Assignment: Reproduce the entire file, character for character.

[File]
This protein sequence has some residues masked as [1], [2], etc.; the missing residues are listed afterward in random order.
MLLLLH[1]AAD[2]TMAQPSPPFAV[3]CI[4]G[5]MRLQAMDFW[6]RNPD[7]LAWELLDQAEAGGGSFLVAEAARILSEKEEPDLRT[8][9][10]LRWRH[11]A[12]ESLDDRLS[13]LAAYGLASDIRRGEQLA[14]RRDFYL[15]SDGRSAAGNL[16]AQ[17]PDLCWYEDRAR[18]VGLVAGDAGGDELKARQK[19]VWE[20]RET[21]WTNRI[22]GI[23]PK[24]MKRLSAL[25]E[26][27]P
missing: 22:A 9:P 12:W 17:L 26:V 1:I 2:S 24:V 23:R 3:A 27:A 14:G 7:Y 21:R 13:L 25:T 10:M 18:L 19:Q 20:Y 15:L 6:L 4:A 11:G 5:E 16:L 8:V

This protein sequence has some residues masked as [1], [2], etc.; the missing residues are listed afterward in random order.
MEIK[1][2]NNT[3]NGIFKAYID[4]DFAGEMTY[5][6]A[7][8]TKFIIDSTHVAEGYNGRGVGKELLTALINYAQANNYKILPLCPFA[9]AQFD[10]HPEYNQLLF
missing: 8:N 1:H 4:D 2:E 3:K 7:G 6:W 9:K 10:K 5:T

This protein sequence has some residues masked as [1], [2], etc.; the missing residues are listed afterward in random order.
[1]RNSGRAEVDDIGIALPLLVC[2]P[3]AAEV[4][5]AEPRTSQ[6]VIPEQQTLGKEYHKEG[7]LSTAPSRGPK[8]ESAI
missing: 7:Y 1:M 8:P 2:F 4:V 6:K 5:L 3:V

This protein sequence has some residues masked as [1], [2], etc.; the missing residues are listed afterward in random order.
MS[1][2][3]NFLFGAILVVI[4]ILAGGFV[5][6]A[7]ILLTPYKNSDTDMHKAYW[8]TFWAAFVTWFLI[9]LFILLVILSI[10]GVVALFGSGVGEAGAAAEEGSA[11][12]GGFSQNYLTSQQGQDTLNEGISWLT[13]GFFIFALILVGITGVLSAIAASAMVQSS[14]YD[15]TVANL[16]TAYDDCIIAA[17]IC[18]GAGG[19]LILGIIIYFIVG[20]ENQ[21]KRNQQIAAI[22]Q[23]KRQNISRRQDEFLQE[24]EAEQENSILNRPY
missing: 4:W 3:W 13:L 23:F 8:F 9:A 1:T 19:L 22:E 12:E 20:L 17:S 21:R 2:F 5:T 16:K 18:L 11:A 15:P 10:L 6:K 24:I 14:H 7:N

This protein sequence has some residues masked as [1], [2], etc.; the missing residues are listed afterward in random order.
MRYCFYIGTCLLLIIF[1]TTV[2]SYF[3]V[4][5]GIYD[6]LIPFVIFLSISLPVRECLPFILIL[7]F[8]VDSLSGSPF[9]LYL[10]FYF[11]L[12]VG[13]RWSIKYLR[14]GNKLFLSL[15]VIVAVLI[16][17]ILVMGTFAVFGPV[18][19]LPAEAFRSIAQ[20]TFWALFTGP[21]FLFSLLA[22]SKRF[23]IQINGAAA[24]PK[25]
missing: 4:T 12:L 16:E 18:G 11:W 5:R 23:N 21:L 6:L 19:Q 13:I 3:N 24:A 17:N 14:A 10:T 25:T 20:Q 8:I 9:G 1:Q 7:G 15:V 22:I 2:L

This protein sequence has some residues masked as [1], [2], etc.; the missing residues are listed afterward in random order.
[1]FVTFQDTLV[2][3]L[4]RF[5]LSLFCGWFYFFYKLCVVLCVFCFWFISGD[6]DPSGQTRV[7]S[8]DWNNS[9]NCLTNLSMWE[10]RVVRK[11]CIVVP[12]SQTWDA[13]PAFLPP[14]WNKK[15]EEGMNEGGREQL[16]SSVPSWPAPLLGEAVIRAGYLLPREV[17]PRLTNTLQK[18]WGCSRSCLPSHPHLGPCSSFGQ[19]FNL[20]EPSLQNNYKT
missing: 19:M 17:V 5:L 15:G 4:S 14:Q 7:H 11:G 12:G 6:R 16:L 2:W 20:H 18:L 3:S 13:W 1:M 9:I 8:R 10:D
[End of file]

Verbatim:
This protein sequence has some residues masked as [1], [2], etc.; the missing residues are listed afterward in random order.
MLLLLH[1]AAD[2]TMAQPSPPFAV[3]CI[4]G[5]MRLQAMDFW[6]RNPD[7]LAWELLDQAEAGGGSFLVAEAARILSEKEEPDLRT[8][9][10]LRWRH[11]A[12]ESLDDRLS[13]LAAYGLASDIRRGEQLA[14]RRDFYL[15]SDGRSAAGNL[16]AQ[17]PDLCWYEDRAR[18]VGLVAGDAGGDELKARQK[19]VWE[20]RET[21]WTNRI[22]GI[23]PK[24]MKRLSAL[25]E[26][27]P
missing: 22:A 9:P 12:W 17:L 26:V 1:I 2:S 24:V 23:R 3:A 27:A 14:G 7:Y 21:R 13:L 25:T 10:M 18:L 19:Q 20:Y 15:L 6:L 4:A 11:G 5:E 16:L 8:V

This protein sequence has some residues masked as [1], [2], etc.; the missing residues are listed afterward in random order.
MEIK[1][2]NNT[3]NGIFKAYID[4]DFAGEMTY[5][6]A[7][8]TKFIIDSTHVAEGYNGRGVGKELLTALINYAQANNYKILPLCPFA[9]AQFD[10]HPEYNQLLF
missing: 8:N 1:H 4:D 2:E 3:K 7:G 6:W 9:K 10:K 5:T

This protein sequence has some residues masked as [1], [2], etc.; the missing residues are listed afterward in random order.
[1]RNSGRAEVDDIGIALPLLVC[2]P[3]AAEV[4][5]AEPRTSQ[6]VIPEQQTLGKEYHKEG[7]LSTAPSRGPK[8]ESAI
missing: 7:Y 1:M 8:P 2:F 4:V 6:K 5:L 3:V

This protein sequence has some residues masked as [1], [2], etc.; the missing residues are listed afterward in random order.
MS[1][2][3]NFLFGAILVVI[4]ILAGGFV[5][6]A[7]ILLTPYKNSDTDMHKAYW[8]TFWAAFVTWFLI[9]LFILLVILSI[10]GVVALFGSGVGEAGAAAEEGSA[11][12]GGFSQNYLTSQQGQDTLNEGISWLT[13]GFFIFALILVGITGVLSAIAASAMVQSS[14]YD[15]TVANL[16]TAYDDCIIAA[17]IC[18]GAGG[19]LILGIIIYFIVG[20]ENQ[21]KRNQQIAAI[22]Q[23]KRQNISRRQDEFLQE[24]EAEQENSILNRPY
missing: 4:W 3:W 13:L 23:F 8:F 9:A 1:T 19:L 22:E 12:E 20:L 17:S 21:R 2:F 5:T 16:K 18:L 11:A 15:P 10:L 6:K 24:I 14:H 7:N

This protein sequence has some residues masked as [1], [2], etc.; the missing residues are listed afterward in random order.
MRYCFYIGTCLLLIIF[1]TTV[2]SYF[3]V[4][5]GIYD[6]LIPFVIFLSISLPVRECLPFILIL[7]F[8]VDSLSGSPF[9]LYL[10]FYF[11]L[12]VG[13]RWSIKYLR[14]GNKLFLSL[15]VIVAVLI[16][17]ILVMGTFAVFGPV[18][19]LPAEAFRSIAQ[20]TFWALFTGP[21]FLFSLLA[22]SKRF[23]IQINGAAA[24]PK[25]
missing: 4:T 12:L 16:E 18:G 11:W 5:R 23:N 21:L 6:L 19:Q 13:I 3:N 24:A 17:N 14:A 10:T 25:T 20:Q 8:I 9:G 1:Q 7:G 15:V 22:I 2:L

This protein sequence has some residues masked as [1], [2], etc.; the missing residues are listed afterward in random order.
[1]FVTFQDTLV[2][3]L[4]RF[5]LSLFCGWFYFFYKLCVVLCVFCFWFISGD[6]DPSGQTRV[7]S[8]DWNNS[9]NCLTNLSMWE[10]RVVRK[11]CIVVP[12]SQTWDA[13]PAFLPP[14]WNKK[15]EEGMNEGGREQL[16]SSVPSWPAPLLGEAVIRAGYLLPREV[17]PRLTNTLQK[18]WGCSRSCLPSHPHLGPCSSFGQ[19]FNL[20]EPSLQNNYKT
missing: 19:M 17:V 5:L 15:G 4:S 14:Q 7:H 11:G 12:G 6:R 16:L 2:W 20:H 18:L 3:S 13:W 1:M 9:I 8:R 10:D